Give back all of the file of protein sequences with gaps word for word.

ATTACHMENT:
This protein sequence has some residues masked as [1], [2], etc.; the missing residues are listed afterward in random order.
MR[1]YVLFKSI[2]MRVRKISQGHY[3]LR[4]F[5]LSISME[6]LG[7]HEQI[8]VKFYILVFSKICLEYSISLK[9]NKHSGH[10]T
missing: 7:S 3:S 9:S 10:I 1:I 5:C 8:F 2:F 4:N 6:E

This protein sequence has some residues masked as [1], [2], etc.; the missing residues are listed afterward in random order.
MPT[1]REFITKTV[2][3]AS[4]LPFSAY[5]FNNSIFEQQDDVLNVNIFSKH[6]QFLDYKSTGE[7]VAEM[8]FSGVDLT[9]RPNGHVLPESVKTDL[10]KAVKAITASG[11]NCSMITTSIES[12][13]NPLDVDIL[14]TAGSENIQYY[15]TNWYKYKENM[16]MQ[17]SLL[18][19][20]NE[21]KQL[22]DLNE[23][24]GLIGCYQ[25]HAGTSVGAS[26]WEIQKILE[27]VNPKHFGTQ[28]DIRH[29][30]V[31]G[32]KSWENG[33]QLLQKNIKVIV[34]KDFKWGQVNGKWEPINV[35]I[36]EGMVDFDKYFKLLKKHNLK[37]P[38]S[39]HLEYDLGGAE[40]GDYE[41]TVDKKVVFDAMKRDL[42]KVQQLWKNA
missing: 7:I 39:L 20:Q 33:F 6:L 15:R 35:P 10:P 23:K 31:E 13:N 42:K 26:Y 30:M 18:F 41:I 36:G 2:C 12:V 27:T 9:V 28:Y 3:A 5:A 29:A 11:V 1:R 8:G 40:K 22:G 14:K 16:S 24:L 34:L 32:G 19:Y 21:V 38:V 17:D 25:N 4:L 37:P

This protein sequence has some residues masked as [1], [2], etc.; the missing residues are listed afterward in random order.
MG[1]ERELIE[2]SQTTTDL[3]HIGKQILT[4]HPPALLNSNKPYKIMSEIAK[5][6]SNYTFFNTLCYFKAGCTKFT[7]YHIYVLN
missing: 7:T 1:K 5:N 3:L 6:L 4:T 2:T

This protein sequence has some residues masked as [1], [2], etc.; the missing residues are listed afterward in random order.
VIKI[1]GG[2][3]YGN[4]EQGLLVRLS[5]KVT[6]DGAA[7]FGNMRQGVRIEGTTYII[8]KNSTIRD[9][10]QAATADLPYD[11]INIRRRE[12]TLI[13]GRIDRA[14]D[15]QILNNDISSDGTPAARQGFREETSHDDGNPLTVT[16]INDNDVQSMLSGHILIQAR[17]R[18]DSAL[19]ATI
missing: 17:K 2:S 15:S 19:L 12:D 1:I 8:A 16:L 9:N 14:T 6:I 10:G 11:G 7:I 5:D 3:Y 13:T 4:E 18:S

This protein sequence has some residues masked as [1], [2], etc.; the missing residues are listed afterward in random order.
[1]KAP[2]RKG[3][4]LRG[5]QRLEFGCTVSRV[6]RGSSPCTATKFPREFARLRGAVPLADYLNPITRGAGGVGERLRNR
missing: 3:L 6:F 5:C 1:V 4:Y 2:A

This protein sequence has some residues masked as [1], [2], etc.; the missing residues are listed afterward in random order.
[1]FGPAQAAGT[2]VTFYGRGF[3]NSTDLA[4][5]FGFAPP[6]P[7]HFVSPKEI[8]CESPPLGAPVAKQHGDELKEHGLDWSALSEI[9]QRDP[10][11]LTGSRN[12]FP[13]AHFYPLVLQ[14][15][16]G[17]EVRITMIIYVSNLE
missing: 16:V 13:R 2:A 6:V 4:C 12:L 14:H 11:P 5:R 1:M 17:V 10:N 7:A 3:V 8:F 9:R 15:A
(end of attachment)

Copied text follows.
This protein sequence has some residues masked as [1], [2], etc.; the missing residues are listed afterward in random order.
MR[1]YVLFKSI[2]MRVRKISQGHY[3]LR[4]F[5]LSISME[6]LG[7]HEQI[8]VKFYILVFSKICLEYSISLK[9]NKHSGH[10]T
missing: 7:S 3:S 9:S 10:I 1:I 5:C 8:F 2:F 4:N 6:E

This protein sequence has some residues masked as [1], [2], etc.; the missing residues are listed afterward in random order.
MPT[1]REFITKTV[2][3]AS[4]LPFSAY[5]FNNSIFEQQDDVLNVNIFSKH[6]QFLDYKSTGE[7]VAEM[8]FSGVDLT[9]RPNGHVLPESVKTDL[10]KAVKAITASG[11]NCSMITTSIES[12][13]NPLDVDIL[14]TAGSENIQYY[15]TNWYKYKENM[16]MQ[17]SLL[18][19][20]NE[21]KQL[22]DLNE[23][24]GLIGCYQ[25]HAGTSVGAS[26]WEIQKILE[27]VNPKHFGTQ[28]DIRH[29][30]V[31]G[32]KSWENG[33]QLLQKNIKVIV[34]KDFKWGQVNGKWEPINV[35]I[36]EGMVDFDKYFKLLKKHNLK[37]P[38]S[39]HLEYDLGGAE[40]GDYE[41]TVDKKVVFDAMKRDL[42]KVQQLWKNA
missing: 7:I 39:L 20:Q 33:F 6:L 15:R 35:P 10:P 23:K 31:E 13:N 42:K 26:Y 30:M 18:F 41:I 36:G 2:C 12:V 27:T 9:V 28:Y 3:A 5:A 29:A 11:V 1:R 8:G 40:K 22:G 14:K 16:S 24:L 34:L 32:G 19:Y 21:V 38:V 17:D 25:N 4:L 37:P

This protein sequence has some residues masked as [1], [2], etc.; the missing residues are listed afterward in random order.
MG[1]ERELIE[2]SQTTTDL[3]HIGKQILT[4]HPPALLNSNKPYKIMSEIAK[5][6]SNYTFFNTLCYFKAGCTKFT[7]YHIYVLN
missing: 7:T 1:K 5:N 3:L 6:L 4:T 2:T

This protein sequence has some residues masked as [1], [2], etc.; the missing residues are listed afterward in random order.
VIKI[1]GG[2][3]YGN[4]EQGLLVRLS[5]KVT[6]DGAA[7]FGNMRQGVRIEGTTYII[8]KNSTIRD[9][10]QAATADLPYD[11]INIRRRE[12]TLI[13]GRIDRA[14]D[15]QILNNDISSDGTPAARQGFREETSHDDGNPLTVT[16]INDNDVQSMLSGHILIQAR[17]R[18]DSAL[19]ATI
missing: 17:K 2:S 15:S 19:L 12:D 1:I 8:A 16:L 9:N 14:T 6:I 10:G 11:G 7:I 5:D 3:Y 13:T 4:E 18:S

This protein sequence has some residues masked as [1], [2], etc.; the missing residues are listed afterward in random order.
[1]KAP[2]RKG[3][4]LRG[5]QRLEFGCTVSRV[6]RGSSPCTATKFPREFARLRGAVPLADYLNPITRGAGGVGERLRNR
missing: 3:L 6:F 5:C 1:V 4:Y 2:A

This protein sequence has some residues masked as [1], [2], etc.; the missing residues are listed afterward in random order.
[1]FGPAQAAGT[2]VTFYGRGF[3]NSTDLA[4][5]FGFAPP[6]P[7]HFVSPKEI[8]CESPPLGAPVAKQHGDELKEHGLDWSALSEI[9]QRDP[10][11]LTGSRN[12]FP[13]AHFYPLVLQ[14][15][16]G[17]EVRITMIIYVSNLE
missing: 16:V 13:R 2:A 6:V 4:C 12:L 14:H 11:P 5:R 1:M 17:V 10:N 7:A 3:V 8:F 9:R 15:A